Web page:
Afghan Taliban leaders said on Thursday that their new political chief will not be attending peace talks with US envoys due to take place in Qatar this week.
US officials had been keen to negotiate with Mullah Abdul Ghani Baradar, hoping the Taliban’s co-founder and military veteran would add momentum and have the clout to discuss tough issues surrounding the end of America’s longest war.
But senior Taliban leaders said Baradar would not be travelling to Qatar, citing different reasons including problems obtaining travel documents as well as difference among the leadership over his precise role in the talks.
Baradar was released from a Pakistani jail in October and his appointment was widely seen as marking a new push by the Taliban to emerge from the political and diplomatic shadows.
Baradar, who earlier led the insurgent group’s military operations in southern Afghanistan, was arrested in 2010 by a team from Pakistan and US intelligence agencies. A co-founder of the movement, he was a close friend of the reclusive late Taliban leader, Mullah Mohammad Omar, who gave him his nom de guerre, “Baradar” or “brother”.
“Actually, Mullah Abdul Ghani Baradar wanted to go to Qatar and personally head the peace talks but due to a host of reasons, he would not be able to travel to Qatar and participate in talks,” one leader told Reuters on condition of anonymity.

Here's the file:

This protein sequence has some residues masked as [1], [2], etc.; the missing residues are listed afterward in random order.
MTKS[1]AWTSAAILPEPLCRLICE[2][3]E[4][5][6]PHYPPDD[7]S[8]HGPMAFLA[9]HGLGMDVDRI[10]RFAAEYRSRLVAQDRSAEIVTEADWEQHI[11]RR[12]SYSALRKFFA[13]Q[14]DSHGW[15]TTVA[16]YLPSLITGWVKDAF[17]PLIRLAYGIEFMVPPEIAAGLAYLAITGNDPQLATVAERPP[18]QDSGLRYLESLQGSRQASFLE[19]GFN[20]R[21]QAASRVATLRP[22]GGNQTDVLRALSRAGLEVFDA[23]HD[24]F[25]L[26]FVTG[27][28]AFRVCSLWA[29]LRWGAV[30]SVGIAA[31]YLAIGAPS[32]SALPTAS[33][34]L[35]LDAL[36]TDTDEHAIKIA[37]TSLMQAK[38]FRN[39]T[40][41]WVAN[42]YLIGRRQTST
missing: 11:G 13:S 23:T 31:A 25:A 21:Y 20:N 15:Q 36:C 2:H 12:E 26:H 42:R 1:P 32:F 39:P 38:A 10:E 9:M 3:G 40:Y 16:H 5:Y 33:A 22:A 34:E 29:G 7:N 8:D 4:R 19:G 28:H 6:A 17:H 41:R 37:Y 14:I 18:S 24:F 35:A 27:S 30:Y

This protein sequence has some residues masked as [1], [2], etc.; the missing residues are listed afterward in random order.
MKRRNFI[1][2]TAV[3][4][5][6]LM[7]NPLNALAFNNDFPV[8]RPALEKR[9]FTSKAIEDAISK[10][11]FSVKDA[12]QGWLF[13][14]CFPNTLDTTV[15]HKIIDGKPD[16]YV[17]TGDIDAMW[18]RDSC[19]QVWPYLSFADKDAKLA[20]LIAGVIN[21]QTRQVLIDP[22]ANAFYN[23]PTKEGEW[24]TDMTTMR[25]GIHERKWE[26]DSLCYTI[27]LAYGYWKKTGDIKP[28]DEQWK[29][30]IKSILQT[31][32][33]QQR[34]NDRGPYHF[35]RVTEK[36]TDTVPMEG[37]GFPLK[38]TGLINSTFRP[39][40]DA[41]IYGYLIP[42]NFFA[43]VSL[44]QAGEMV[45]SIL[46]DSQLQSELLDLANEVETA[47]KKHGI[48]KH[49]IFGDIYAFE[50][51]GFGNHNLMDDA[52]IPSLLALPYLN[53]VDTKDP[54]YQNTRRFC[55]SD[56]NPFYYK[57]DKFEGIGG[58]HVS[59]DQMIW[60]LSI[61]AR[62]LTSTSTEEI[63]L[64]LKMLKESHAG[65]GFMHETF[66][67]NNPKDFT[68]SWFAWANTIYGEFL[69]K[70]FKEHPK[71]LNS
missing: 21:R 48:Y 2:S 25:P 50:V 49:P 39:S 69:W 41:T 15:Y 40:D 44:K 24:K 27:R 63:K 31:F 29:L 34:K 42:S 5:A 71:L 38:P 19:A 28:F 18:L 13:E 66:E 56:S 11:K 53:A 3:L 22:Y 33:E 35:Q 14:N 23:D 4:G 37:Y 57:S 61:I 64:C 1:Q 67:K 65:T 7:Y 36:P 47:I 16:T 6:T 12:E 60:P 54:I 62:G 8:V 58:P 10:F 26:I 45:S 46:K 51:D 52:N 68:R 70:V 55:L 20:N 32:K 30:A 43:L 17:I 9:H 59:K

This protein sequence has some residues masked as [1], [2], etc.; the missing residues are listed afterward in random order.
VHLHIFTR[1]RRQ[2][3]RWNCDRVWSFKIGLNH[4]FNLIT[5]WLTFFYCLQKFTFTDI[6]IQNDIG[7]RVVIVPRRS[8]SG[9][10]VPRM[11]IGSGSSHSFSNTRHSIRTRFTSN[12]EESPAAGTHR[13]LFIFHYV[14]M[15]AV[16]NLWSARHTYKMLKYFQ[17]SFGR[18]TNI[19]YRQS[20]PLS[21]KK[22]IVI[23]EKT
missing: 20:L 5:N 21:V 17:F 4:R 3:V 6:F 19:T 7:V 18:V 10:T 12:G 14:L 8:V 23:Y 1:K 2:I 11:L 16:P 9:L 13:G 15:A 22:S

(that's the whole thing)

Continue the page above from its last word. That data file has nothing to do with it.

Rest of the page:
Taliban spokesman Sohail Shahin said earlier this week that he was unable to say whether Baradar would be attending.
Another Taliban official said they were not expecting breakthroughs in the coming talks, adding that they also wanted to discuss the exchange of prisoners and lifting bans on the movement of Taliban leaders.
The Taliban side will continue to be headed by lead negotiator Sher Mohammad Abbas Stanikzai, a figure who has been increasingly active diplomatically and who recently met Afghan opposition politicians in Moscow.
The movement earlier announced that its team would meet US negotiators this week in the Pakistani capital, Islamabad, as well as holding talks with Pakistani Prime Minister Imran Khan. The meetings did not take place for reasons that remain unclear.
Staging near daily attacks against the Western-backed Afghan government and its security forces, the Taliban contest or control nearly half of Afghanistan and are widely seen as more powerful than at any time since being toppled from power in the 2001 US-led invasion.
The United States has nearly 14,000 troops in Afghanistan as part of a US-led NATO mission to train, assist and advise Afghan defense and security forces as well as a separate counter-terrorism effort.